Shopify, meanwhile, is a quick and easy way to set up an online store. 

Before you start   

To determine which platform to use, consider these questions:  

  • What is the purpose of your website? 

Is it to give information? Is it to be an online shop? Do you want people to contact you or book online?  

Be clear about your goals to determine which features and functions you need. 

  • What is your budget? 

Many platforms will have a free trial, so explore each one to decide what's right for you. 

Most allow you to create your website for free but require a subscription when you publish it and when people transact on your site. 

Prices might range from $180-$650, depending on the features and functions you choose. 

“The more features built into it and the more automated the website, the more expensive it will be,” Ms Wall said. 


You might need just a simple site with the following sections on a single page: 

  • about,  
  • services and products and  
  • contact.  

However, multi-page websites are more common. 

These feature a homepage, where people land when they go to your website, along with other pages they can navigate to from the homepage.  

Depending on the type of your business, you may add sections such as: 

  • appointments;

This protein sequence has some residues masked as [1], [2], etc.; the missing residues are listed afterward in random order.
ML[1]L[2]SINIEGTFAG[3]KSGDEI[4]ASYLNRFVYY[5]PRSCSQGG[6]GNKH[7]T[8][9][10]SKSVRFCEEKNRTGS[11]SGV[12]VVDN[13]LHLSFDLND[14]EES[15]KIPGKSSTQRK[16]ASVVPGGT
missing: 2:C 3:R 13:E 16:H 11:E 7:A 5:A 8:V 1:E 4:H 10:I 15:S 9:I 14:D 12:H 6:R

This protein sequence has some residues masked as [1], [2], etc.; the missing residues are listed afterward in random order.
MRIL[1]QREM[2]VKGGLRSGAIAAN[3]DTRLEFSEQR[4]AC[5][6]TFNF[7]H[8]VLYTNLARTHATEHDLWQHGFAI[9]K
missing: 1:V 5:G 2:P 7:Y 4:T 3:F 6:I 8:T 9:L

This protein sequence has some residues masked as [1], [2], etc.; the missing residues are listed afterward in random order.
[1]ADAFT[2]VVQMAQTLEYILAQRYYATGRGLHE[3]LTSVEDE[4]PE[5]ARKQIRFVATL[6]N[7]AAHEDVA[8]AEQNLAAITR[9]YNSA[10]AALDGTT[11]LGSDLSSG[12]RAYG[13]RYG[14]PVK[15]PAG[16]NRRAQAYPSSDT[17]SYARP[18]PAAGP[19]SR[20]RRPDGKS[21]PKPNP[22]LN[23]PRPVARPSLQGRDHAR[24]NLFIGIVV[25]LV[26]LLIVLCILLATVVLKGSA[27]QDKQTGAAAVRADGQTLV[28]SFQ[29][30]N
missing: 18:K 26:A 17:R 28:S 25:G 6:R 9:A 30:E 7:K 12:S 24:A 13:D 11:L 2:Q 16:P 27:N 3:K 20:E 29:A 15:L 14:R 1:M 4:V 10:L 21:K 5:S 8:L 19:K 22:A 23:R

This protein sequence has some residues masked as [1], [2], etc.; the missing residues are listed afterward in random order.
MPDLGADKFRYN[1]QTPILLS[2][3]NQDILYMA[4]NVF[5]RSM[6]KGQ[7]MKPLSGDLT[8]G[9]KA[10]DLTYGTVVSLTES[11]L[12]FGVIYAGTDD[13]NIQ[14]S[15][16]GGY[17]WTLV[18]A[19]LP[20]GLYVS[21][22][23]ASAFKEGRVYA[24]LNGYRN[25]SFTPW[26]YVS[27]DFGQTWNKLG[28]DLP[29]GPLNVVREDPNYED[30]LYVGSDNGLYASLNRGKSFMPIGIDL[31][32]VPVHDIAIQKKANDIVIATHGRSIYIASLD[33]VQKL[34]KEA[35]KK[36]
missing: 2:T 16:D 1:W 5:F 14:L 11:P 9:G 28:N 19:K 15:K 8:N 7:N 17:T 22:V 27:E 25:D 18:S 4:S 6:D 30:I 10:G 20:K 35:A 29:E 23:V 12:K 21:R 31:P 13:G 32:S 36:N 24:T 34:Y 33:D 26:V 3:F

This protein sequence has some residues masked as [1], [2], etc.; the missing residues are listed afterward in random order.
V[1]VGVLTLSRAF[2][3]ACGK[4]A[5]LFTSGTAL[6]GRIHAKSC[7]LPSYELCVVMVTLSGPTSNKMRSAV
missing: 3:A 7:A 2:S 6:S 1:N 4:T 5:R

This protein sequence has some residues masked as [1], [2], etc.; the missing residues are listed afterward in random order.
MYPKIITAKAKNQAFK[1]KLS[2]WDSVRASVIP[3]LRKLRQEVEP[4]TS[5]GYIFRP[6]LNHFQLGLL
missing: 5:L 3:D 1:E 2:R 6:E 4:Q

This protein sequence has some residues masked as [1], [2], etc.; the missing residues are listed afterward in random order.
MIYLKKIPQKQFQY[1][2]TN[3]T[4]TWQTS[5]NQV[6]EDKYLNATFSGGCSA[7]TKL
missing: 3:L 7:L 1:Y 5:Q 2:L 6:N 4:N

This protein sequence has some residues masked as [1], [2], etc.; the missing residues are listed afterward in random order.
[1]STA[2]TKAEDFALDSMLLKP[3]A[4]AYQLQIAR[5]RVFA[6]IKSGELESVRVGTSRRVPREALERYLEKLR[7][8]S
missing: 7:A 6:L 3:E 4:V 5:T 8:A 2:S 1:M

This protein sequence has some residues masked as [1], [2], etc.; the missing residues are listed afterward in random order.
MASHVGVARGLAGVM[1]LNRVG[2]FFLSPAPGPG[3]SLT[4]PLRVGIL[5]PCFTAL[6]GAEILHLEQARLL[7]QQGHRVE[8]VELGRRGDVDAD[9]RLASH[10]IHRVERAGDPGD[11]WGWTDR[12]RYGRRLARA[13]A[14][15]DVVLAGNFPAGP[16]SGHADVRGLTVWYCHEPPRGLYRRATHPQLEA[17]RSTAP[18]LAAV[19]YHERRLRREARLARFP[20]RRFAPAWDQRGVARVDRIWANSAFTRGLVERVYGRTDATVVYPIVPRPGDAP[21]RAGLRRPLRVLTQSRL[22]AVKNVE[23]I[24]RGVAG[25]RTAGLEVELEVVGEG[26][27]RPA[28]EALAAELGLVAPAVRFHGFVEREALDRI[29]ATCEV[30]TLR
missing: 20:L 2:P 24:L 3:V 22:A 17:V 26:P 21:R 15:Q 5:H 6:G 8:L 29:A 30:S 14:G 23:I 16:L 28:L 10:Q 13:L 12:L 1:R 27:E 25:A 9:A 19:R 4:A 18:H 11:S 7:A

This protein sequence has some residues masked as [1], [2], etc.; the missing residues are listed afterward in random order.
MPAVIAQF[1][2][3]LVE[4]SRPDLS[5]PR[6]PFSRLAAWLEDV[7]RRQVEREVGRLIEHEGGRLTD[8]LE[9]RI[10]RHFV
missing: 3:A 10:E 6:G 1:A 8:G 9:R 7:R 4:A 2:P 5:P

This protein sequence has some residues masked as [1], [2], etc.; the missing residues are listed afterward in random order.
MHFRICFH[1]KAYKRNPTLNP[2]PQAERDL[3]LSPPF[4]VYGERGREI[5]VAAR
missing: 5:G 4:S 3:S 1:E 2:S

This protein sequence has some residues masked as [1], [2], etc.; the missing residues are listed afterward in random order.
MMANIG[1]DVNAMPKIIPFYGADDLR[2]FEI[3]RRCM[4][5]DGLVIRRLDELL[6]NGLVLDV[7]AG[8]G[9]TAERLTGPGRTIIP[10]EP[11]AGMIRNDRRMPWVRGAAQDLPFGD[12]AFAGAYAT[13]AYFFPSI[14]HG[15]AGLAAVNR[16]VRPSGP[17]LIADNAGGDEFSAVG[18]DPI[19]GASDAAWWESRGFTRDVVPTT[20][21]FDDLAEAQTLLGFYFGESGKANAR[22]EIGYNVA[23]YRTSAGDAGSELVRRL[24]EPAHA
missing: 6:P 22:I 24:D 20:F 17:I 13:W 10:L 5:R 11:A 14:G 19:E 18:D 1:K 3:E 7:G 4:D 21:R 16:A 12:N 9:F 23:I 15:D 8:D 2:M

• shipping and payment; 
  • blog — this can set you apart as an industry expert and add value for your customers; 
  • portfolio — ideal for design-based businesses;  
  • frequently asked questions — a time saver if you're getting many emails with the same questions and 
  • customer reviews. 

“People go to your website because they want to learn more about your business,” Ms Wall said. 

“They might be ready to buy, so make sure they've got all the information they need to transact with you or to contact you.” 

A privacy policy and website terms and conditions are highly recommended. 

Analytics, built into most websites, will provide insight into who's landing on your website which may influence your marketing strategy. 


  • Choose colours, fonts and layouts that are accessible and inclusive 
  • Use clear headings and relevant, original and up-to-date copy (wording) 
  • Avoid including too much information; you don't want to overwhelm potential customers  
  • Ensure your website is mobile friendly; most people browse the Internet on their phone 
  • Make sure your website reflects your brand, with a style and tone consistent with your social media activity 

Establish your branding — fonts, imagery style and colours — before you set up your website. 


SEO — search engine optimisation — is the art of getting found in online searches.